75% of St John brothers accused
More than 70 per cent of the brothers in the St John of God order are suspected child abusers and Sydney Archbishop George Pell should immediately shut the order down, says a psychologist employed by the order to meet its scores of abuse victims.
Dr Michelle Mulvihill, who met more than 120 of the order's child abuse victims during compensation negotiations between 1998 and 2007, said on Sunday that Cardinal Pell had been aware of a loan made by the Catholic Development Fund to assist the order, which was in financial trouble.
She also alleged that the order had never properly supervised suspected paedophile brothers and hid documents relating to the child abuse around its properties in Australia in places where police ''would never find them''.
Almost 200 victims have sought compensation after alleging they were abused in special schools and homes run by the brothers in Victoria, NSW and New Zealand.
Last week, a Melbourne inquiry into child abuse heard allegations that brothers had drugged and pack-raped boys at their centres in Victoria. Claims were also made that two boys were allegedly beaten so badly they might have died but their deaths were not reported.
Fairfax Media has also obtained documents revealing that dozens of boys were brutally assaulted at Kendall Grange, the order's special school for mentally and physically impaired boys at Morisset on the NSW central coast in the 1960s and '70s.
Dr Mulvihill worked with the order for nine years from 1998, sitting in on meetings involving negotiators from the order and about 150 victims across Victoria, NSW and New Zealand.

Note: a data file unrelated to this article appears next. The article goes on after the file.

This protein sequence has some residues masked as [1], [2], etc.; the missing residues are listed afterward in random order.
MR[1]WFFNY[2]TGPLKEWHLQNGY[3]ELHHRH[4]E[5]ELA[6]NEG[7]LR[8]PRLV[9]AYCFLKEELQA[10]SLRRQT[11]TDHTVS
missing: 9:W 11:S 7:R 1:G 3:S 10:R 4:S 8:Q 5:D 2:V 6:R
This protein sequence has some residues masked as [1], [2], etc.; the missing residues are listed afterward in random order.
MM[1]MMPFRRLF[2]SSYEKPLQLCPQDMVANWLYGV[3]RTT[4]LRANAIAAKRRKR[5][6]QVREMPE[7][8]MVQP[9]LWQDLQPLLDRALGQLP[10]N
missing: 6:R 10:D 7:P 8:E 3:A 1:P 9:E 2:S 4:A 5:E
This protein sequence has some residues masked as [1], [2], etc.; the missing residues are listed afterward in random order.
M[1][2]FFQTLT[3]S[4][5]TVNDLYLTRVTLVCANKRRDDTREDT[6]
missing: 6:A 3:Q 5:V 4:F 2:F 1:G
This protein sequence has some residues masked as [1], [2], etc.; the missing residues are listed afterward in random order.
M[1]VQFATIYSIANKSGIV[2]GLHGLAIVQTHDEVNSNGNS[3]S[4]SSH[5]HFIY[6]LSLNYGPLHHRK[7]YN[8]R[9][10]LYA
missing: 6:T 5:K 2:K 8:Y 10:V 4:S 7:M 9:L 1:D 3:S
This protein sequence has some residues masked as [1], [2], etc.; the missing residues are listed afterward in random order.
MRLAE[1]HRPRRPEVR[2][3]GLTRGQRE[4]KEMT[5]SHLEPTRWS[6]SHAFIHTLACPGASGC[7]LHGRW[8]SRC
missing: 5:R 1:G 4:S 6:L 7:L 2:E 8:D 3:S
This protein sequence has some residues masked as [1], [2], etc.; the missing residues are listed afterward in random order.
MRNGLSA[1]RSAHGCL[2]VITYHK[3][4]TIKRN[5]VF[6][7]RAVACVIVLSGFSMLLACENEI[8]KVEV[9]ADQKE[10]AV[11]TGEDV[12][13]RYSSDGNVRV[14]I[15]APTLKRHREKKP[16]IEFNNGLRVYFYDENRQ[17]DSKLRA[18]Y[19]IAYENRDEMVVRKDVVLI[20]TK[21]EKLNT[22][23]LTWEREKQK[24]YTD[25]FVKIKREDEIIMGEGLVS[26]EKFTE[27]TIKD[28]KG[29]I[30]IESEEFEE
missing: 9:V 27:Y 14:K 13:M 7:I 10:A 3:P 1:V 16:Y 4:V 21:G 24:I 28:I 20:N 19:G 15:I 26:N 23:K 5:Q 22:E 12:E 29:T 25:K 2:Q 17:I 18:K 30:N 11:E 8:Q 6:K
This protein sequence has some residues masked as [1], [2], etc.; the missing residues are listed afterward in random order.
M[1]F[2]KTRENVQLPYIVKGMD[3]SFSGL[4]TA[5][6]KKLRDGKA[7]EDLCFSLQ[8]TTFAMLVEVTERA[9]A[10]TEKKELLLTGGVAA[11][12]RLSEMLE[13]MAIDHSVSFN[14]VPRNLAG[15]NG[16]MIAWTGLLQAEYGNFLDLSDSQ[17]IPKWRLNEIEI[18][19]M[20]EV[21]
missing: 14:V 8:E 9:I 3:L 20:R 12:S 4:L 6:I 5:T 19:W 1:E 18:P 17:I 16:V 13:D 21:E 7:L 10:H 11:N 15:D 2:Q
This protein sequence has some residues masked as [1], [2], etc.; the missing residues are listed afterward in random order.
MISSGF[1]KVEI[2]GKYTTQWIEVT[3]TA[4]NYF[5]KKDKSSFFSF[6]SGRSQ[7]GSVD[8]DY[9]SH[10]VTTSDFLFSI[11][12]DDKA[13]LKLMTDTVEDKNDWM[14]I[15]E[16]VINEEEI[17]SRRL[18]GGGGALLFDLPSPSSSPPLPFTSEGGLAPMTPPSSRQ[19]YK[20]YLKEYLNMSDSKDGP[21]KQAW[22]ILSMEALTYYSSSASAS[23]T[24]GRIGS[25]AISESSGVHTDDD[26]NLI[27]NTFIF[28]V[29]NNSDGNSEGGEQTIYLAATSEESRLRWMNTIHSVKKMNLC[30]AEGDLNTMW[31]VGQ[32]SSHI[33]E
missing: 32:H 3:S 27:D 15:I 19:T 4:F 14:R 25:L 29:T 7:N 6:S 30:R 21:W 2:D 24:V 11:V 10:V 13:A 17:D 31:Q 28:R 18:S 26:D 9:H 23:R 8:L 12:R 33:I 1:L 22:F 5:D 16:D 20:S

But she quit in 2007 over fears that suspected paedophile brothers still wielded too much power in the order and were interfering with victims' compensation and treatment.
On Sunday, Dr Mulvihill described the order as hosting brothers who were responsible for ''the worst examples of child abuse I have ever heard of''.
Of the 40 to 50 brothers who had been in the order, about 75 per cent had ended up being the subject of allegations, she said.
''There was a small gene pool as to who you could talk to [about the abuse],'' she said.
She also alleged that the then head of the order, Provincial Peter Burke, had borrowed millions of dollars from the church to pay victims.
On Sunday night a spokesman for Dr Pell said the cardinal was not involved in the investigation of any abuse within the order and he was not briefed on any outcomes.
The spokesman said the St John of God order of brothers was not responsible to any Australian bishop, managing its own affairs and reporting to their headquarters in Rome.